However, until recently, Vietnam had some of the lowest rates of infections and deaths throughout the world. It was also the only economy in Southeast Asia, according to The Diplomat, to have managed a positive economic growth in 2020. With the news of the spreading infection in China in early 2020, the country rapidly moved to close off its borders and implement a rigorous public health prevention program.
Years of experience with various zoonotic viruses such as SARS and avian influenza viruses had led to the development of a strong public health leadership and effective programs that involved the implementation of rigorous quarantines and contact tracing.
In conjunction with the explosion of cases with the Delta variant in India, around mid-May, daily cases in Vietnam began to climb slowly at first, then exploding in the beginning of July with an almost vertical rise in new cases. The seven-day moving average has climbed from 339 cases per day on June 26, to 6,377 presently, a near 20-fold increase. Of the almost 100,000 cases of COVID-19, 85 percent were registered in the last 30 days. The rate of deaths is also skyrocketing, though in absolute terms the death toll remains still low at only 500.
Despite its initial success in containing infections, Vietnam is facing a “perilous moment” as the government is attempting to secure COVID-19 vaccines through direct purchases from Pfizer, Moderna, Sputnik (Russia), Taiwan and from the WHO’s COVAX facility. However, Vietnam doesn’t expect to receive shipment until the end of the year at the earliest.
Spurred by an interest in jump-starting its biotech sector during the pandemic, the country relied on developing these treatments using nationally based pharmaceuticals. Many of these vaccines still remain in phase two and three trials due to lack of cases in Vietnam needed to complete the process.
But last week, Hanoi announced a 15-day lockdown as the coronavirus has spread from the southern Mekong Delta region. All outdoor activities have been suspended. There is a ban on more than two people gathering. All non-essential businesses have been ordered closed.
South Korea has faced several waves of infections throughout the pandemic but was always able to stem the surges quickly. However, since the winter peak, it has been battling a steady daily number of new infections. In July new cases began to climb again, reaching a peak of more than 1,500 per day.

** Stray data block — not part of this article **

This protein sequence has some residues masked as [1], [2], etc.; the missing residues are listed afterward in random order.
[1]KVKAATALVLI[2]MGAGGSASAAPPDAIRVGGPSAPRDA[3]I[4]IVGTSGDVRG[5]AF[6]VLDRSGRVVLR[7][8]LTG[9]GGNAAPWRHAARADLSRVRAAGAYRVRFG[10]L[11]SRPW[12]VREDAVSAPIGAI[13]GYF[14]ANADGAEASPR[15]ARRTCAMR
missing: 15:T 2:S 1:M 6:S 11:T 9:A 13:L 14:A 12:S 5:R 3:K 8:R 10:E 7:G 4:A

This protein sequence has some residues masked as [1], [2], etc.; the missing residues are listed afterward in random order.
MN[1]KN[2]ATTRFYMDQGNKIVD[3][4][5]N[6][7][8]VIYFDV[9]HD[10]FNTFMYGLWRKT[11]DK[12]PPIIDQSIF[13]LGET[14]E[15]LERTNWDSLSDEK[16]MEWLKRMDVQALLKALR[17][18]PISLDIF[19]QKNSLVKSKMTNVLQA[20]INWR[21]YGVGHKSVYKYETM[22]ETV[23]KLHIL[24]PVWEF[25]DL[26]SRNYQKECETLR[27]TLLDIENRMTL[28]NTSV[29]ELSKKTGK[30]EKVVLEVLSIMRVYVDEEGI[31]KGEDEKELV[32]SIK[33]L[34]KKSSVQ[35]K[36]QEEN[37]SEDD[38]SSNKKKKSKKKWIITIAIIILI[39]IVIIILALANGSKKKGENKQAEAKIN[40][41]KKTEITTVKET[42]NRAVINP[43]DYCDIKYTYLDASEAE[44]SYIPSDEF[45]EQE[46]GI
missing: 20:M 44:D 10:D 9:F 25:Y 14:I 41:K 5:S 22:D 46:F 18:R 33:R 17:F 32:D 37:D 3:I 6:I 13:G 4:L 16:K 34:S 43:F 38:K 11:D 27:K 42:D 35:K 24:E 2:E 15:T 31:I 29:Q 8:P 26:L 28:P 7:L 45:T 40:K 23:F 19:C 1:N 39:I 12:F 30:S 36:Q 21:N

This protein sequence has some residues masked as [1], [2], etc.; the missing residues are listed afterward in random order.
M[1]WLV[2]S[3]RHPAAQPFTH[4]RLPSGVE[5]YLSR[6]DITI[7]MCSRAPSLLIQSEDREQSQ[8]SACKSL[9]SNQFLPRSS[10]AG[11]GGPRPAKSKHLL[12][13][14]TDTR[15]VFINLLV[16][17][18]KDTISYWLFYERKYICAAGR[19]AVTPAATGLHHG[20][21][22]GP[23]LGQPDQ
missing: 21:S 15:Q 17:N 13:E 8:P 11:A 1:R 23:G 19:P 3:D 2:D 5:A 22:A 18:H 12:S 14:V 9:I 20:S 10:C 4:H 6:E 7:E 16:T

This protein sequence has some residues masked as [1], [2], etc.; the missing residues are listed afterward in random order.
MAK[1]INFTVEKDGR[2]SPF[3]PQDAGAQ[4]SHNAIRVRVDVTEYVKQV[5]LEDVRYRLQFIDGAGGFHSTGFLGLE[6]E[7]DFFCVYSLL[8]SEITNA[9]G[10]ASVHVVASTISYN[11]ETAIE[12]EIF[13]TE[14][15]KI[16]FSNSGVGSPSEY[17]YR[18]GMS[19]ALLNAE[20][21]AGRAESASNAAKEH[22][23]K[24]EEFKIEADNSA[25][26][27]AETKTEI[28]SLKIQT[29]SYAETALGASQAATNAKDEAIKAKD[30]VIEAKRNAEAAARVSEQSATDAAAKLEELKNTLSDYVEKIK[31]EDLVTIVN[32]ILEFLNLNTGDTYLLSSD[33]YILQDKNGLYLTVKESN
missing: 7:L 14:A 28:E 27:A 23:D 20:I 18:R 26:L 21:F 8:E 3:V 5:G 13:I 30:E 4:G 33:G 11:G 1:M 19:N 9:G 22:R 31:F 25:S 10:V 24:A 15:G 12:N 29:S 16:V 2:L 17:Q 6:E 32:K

South Korea has reported close to 200,000 cases of COVID-19 since the beginning of the pandemic. The death toll has only recently passed the 2,000 mark. Only 13 percent of its population has been fully vaccinated, and 27 percent have received at least one dose. Despite being one of the manufacturing centers for the AstraZeneca vaccine, South Korea has maintained its commitments to export the vaccine and has not had adequate supplies for its own population. The country is currently in the process of inoculating people aged 55 to 59.
Speaking of Indonesia, which now is the epicenter of the coronavirus in East and Southeast Asia, Sean Darby of the US investment house Jefferies Group told CNBC, “The reality is that … you’re likely to not reach full economic potential until you get to some form of herd immunity. Unfortunately, the potential for Indonesia to meet its pre-pandemic [economic] levels are probably quite low at the moment given the poor rollout of the vaccine.”
The cynicism of such comments is striking, and it applies to the entire region. Those countries that had successfully fought off the initial wave of coronavirus because they rejected the policy of herd immunity in favor of serious and sweeping public health measures, are now paying the price for not having allowed their population to be infected, since they can’t get sufficient quantities of vaccine to “catch up” with the rest of the world, where the infection is raging almost without resistance.